The last time I wrote a post, Covid was just knocking on the door of our economy and patience, and the worst thing in the world at the time seemed to be that we couldn’t go eat at restaurants for a couple weeks, and we had to take a new look at how to serve members at our own restaurant. That was just over two months ago. In that span, the world began to crumble, and a virus became political, and there were only two sides. Then it got worse: the cops killed another unarmed, handcuffed, black man. I haven’t heard a word on the coronavirus since.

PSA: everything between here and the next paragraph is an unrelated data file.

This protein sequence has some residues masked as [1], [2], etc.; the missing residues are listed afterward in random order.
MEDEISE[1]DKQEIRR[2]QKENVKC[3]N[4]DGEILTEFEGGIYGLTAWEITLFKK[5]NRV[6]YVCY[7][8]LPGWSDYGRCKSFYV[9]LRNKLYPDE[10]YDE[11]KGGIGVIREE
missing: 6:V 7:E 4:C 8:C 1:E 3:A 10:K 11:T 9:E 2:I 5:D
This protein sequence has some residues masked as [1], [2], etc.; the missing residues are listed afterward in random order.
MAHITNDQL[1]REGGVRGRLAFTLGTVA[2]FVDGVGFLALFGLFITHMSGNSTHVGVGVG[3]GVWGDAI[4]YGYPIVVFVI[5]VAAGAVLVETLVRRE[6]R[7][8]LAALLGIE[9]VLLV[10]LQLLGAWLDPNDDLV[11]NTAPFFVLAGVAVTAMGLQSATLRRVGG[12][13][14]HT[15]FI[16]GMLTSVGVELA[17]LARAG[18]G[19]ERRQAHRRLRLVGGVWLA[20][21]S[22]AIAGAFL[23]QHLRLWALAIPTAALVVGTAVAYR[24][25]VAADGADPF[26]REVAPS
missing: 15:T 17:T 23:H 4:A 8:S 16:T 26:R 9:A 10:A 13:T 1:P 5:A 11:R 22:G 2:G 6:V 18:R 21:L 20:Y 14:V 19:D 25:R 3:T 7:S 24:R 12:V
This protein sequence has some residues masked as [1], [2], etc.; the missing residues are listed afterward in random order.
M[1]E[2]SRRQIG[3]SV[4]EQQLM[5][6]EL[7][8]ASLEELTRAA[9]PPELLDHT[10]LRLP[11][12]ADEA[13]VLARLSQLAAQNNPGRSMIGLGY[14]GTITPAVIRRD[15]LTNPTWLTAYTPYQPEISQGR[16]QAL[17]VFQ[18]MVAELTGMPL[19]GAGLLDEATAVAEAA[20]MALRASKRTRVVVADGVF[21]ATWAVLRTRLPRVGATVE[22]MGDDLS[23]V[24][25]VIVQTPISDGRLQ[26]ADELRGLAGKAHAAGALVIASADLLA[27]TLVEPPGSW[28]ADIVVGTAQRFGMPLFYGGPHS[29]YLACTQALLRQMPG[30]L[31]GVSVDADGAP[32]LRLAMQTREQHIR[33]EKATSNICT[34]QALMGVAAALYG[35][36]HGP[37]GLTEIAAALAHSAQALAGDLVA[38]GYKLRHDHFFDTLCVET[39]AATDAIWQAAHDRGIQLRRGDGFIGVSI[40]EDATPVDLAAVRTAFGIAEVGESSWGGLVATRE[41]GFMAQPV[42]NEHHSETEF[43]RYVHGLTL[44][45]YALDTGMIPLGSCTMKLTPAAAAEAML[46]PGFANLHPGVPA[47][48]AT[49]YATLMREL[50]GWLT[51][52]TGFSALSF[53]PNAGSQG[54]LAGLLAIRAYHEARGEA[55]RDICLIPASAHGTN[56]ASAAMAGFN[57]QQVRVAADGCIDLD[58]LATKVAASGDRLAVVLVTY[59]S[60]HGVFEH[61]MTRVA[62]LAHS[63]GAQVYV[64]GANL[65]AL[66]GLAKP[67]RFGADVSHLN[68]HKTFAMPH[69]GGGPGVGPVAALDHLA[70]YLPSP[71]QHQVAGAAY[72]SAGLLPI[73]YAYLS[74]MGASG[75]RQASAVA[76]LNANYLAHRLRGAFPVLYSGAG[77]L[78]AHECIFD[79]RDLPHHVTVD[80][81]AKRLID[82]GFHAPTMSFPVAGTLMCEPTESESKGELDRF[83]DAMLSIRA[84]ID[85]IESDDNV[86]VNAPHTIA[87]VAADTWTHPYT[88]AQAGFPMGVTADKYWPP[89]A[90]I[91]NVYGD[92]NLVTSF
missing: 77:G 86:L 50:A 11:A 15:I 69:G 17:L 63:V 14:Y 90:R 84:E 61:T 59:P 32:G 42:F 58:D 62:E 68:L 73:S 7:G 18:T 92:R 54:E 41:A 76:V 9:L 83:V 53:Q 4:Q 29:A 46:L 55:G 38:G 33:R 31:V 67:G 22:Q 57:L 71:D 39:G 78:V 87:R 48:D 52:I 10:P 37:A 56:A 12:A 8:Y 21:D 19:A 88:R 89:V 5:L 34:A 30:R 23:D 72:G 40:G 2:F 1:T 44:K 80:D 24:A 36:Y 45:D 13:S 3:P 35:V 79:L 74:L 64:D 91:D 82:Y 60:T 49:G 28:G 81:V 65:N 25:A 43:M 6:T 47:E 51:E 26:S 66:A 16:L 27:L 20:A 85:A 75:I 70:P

I’m a white male in a sub-suburban town in rural Minnesota. But I’m from the cities, and I’m an ex-con. I’ve seen both sides of the law and more sides of fences than most people. I’ve resisted arrest, run from the cops, and I’ve only had guns pointed at me by other criminals. I’ve been punched by an officer, but I really deserved it, and cops have lied in statements to make a crime I committed seem more severe. More often than not, my interactions with the police correlated directly with how I began the situation. I have white privelage, and I use it because I have it, even if I don’t intend to do so. I believe most cops aren’t bad, as I believe most criminals aren’t bad people. I also believe that when a person is handcuffed, they pose a lesser threat than if they had their arms free. Additionally, I believe a handcuffed man face down in the concrete poses even less of a threat. If you see a person in this position, you should not kill him.